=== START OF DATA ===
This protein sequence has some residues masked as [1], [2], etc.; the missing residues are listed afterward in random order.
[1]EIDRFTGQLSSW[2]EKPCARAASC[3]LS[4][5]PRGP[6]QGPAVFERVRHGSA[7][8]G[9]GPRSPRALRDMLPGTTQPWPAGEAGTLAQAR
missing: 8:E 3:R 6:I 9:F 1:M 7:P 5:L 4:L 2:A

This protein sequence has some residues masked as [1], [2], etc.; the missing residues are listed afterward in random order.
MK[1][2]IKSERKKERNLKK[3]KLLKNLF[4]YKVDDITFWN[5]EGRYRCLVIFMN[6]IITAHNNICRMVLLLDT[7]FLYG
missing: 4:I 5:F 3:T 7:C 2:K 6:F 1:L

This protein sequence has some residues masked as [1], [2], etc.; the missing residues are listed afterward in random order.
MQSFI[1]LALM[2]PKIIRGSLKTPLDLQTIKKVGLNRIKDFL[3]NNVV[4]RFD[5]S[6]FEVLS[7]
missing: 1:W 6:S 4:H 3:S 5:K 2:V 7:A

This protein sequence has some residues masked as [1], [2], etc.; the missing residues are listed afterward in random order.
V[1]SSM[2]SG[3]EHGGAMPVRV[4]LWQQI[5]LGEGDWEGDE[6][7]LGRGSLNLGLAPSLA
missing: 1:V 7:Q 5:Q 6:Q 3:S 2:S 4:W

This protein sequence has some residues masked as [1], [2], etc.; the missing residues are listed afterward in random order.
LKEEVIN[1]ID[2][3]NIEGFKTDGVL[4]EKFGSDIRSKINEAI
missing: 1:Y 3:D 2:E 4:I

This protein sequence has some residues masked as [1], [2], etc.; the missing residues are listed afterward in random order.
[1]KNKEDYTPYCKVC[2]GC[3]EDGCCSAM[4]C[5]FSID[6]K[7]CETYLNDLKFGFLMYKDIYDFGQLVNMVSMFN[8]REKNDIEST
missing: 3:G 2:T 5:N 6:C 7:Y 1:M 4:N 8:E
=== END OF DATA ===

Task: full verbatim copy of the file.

This protein sequence has some residues masked as [1], [2], etc.; the missing residues are listed afterward in random order.
[1]EIDRFTGQLSSW[2]EKPCARAASC[3]LS[4][5]PRGP[6]QGPAVFERVRHGSA[7][8]G[9]GPRSPRALRDMLPGTTQPWPAGEAGTLAQAR
missing: 8:E 3:R 6:I 9:F 1:M 7:P 5:L 4:L 2:A

This protein sequence has some residues masked as [1], [2], etc.; the missing residues are listed afterward in random order.
MK[1][2]IKSERKKERNLKK[3]KLLKNLF[4]YKVDDITFWN[5]EGRYRCLVIFMN[6]IITAHNNICRMVLLLDT[7]FLYG
missing: 4:I 5:F 3:T 7:C 2:K 6:F 1:L

This protein sequence has some residues masked as [1], [2], etc.; the missing residues are listed afterward in random order.
MQSFI[1]LALM[2]PKIIRGSLKTPLDLQTIKKVGLNRIKDFL[3]NNVV[4]RFD[5]S[6]FEVLS[7]
missing: 1:W 6:S 4:H 3:S 5:K 2:V 7:A

This protein sequence has some residues masked as [1], [2], etc.; the missing residues are listed afterward in random order.
V[1]SSM[2]SG[3]EHGGAMPVRV[4]LWQQI[5]LGEGDWEGDE[6][7]LGRGSLNLGLAPSLA
missing: 1:V 7:Q 5:Q 6:Q 3:S 2:S 4:W

This protein sequence has some residues masked as [1], [2], etc.; the missing residues are listed afterward in random order.
LKEEVIN[1]ID[2][3]NIEGFKTDGVL[4]EKFGSDIRSKINEAI
missing: 1:Y 3:D 2:E 4:I

This protein sequence has some residues masked as [1], [2], etc.; the missing residues are listed afterward in random order.
[1]KNKEDYTPYCKVC[2]GC[3]EDGCCSAM[4]C[5]FSID[6]K[7]CETYLNDLKFGFLMYKDIYDFGQLVNMVSMFN[8]REKNDIEST
missing: 3:G 2:T 5:N 6:C 7:Y 1:M 4:N 8:E